Coronavirus: Increase in legal queries from 'stressed' workers

Advice services report doubling of calls from people concerned about employer actions

Some calls involved people having their pay reduced while working from home. Photograph: iStock

Some calls involved people having their pay reduced while working from home. Photograph: iStock

 

Queries about employment rights to free legal advice centres have almost doubled since the start of the pandemic.

Figures from the Free Legal Advice Centres (Flacs) and Community Law and Mediation (CLM) indicate a surge in the number of people concerned their employers have treated them illegally during the lockdown.

The CLM, which runs two community law centres, in Dublin and Limerick, has seen a 196 per cent increase in consultations since March on employment law – including breaches of contract, unequal treatment and difficulty accessing payments – compared with the same period last year.

Rose Wall, CLM chief executive, said the organisation had increased its usual four clinics a week to 11, by phone, in response to calls from workers.

Flac, which provides clinics across the State, said employment law queries accounted for 10 per cent of its calls in April 2019 but this doubled to 20 per cent last month.

In March it had 126 calls to its phone-in clinics about workers’ rights, rising to 180 in April.

Among its cases were: a woman who was asked to go on maternity leave early; people with underlying health conditions being told they must return to work despite their concerns for their own health; people being told to take paid annual leave, when they needed it for future commitments; and people being asked to resign as they could not work from home due to childcare problems.

Other cases involved people having their pay reduced while working from home or being told they must use their own phones and laptops while working from home, without recompense.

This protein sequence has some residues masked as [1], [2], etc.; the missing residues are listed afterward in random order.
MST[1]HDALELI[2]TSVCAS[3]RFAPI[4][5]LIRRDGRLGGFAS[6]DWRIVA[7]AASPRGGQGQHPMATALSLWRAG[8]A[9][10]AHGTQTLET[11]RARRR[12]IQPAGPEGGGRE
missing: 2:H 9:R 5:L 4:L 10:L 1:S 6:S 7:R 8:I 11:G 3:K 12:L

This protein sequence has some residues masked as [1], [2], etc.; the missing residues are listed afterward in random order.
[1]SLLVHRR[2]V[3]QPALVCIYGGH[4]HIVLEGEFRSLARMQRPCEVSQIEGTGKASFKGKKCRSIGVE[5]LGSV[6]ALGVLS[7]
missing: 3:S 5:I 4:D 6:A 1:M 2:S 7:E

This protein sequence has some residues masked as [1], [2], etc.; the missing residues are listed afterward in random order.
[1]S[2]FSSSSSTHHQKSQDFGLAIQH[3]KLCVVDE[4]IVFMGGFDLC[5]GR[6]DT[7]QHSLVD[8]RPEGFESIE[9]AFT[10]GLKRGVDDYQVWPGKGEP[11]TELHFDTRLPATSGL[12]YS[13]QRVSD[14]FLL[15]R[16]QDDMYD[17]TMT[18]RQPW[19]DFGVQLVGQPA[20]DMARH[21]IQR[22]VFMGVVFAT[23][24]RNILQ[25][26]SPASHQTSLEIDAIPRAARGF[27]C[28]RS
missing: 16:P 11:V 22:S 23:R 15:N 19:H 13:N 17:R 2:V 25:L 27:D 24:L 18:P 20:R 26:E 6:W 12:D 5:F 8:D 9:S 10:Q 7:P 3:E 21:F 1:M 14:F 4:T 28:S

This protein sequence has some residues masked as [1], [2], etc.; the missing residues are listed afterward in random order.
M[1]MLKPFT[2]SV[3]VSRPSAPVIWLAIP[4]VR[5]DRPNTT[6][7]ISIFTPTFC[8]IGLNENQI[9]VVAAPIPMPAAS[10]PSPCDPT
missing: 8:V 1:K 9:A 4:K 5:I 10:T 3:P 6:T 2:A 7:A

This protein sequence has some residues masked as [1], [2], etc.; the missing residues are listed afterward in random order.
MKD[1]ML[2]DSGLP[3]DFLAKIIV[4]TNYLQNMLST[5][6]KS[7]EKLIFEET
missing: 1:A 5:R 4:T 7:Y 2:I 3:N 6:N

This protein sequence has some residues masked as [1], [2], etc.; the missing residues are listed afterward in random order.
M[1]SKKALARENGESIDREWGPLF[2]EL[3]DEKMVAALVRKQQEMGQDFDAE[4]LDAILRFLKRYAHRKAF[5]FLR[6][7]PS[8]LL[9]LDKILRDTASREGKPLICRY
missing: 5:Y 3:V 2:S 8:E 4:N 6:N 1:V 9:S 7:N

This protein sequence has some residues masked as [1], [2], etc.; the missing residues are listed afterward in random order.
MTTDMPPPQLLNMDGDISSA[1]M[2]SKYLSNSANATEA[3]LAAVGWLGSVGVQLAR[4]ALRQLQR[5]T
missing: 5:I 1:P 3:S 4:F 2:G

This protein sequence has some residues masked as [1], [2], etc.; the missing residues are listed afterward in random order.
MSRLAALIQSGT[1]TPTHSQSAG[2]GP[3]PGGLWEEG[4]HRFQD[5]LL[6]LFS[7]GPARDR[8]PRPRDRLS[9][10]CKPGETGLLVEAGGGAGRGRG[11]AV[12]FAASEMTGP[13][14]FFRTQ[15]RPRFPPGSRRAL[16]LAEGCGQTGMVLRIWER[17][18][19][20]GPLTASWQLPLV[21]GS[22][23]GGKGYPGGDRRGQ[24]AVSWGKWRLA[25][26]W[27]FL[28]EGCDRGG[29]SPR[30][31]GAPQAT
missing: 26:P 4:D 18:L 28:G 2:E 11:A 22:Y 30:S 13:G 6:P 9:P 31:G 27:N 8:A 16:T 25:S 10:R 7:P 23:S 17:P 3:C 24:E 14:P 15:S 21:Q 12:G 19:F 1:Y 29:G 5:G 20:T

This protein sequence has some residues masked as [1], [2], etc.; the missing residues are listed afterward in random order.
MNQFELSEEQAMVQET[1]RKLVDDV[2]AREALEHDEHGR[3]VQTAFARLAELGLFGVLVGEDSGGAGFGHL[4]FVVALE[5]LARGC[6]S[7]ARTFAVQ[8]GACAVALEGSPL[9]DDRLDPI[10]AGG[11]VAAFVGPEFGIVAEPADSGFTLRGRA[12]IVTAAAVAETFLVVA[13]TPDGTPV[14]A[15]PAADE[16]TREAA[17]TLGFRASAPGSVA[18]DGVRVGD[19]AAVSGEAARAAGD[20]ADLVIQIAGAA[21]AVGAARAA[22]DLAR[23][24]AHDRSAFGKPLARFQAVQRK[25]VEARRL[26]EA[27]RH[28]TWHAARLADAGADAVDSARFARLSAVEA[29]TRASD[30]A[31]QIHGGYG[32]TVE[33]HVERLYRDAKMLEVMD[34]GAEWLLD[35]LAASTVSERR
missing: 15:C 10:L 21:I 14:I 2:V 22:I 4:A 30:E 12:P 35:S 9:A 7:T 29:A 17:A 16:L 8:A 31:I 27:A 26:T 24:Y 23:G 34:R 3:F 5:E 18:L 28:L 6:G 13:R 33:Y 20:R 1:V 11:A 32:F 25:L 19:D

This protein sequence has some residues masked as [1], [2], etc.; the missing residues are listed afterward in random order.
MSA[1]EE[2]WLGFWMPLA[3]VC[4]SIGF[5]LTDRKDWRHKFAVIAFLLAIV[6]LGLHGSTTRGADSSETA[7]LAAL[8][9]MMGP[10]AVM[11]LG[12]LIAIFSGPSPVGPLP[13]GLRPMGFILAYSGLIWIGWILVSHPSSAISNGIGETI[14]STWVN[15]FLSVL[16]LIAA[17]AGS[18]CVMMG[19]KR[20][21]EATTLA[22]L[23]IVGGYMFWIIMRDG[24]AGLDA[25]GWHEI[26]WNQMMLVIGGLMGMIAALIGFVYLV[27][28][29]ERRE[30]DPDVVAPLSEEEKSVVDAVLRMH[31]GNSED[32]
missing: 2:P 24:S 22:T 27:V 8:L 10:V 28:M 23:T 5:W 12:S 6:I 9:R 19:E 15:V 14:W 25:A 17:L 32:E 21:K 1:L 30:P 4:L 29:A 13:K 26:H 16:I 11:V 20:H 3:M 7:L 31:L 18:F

Other significant calls included women returning from work after maternity leave, or who were about to take such leave.

Other queries were from workers feeling their employers had not taken sufficient health and safety measures, including a man who was told he had to travel for several hours with colleagues in a van, with no personal protective equipment provided.

Feeling vulnerable

Ms Wall said while the impact of coronavirus on businesses was “unprecedented”, it could not be used as a time to be lax about employees’ rights.

“People are feeling overwhelmed and vulnerable to the added complexities that Covid-19 brings to the workforce. With the number of people unemployed or supported under the temporary wage subsidy scheme now at about 1.1million, it is becoming increasingly difficult to challenge discrimination or mistreatment in the workplace.”

Eilis Barry, chief executive of Flac, said callers were “extremely stressed”. Both organisations said the number of employment-related calls was likely to increase as more people returned, or hoped to return, to work.

This underlined “the acute need for the availability and accessibility of legal advice, advocacy and legal aid during a crisis,” said Ms Barry, reiterating her call for a reform of the civil legal aid system.

“We must protect our workers and ensure that legal aid is accessible to all,” she said.

Employment rights are not currently covered by the civil legal aid scheme.

CLM has written to political parties involved in government-formation talks calling for prioritisation of reform of the civil legal aid scheme, including that workers have access to legal aid and representation in the Workplace Relations Commission.

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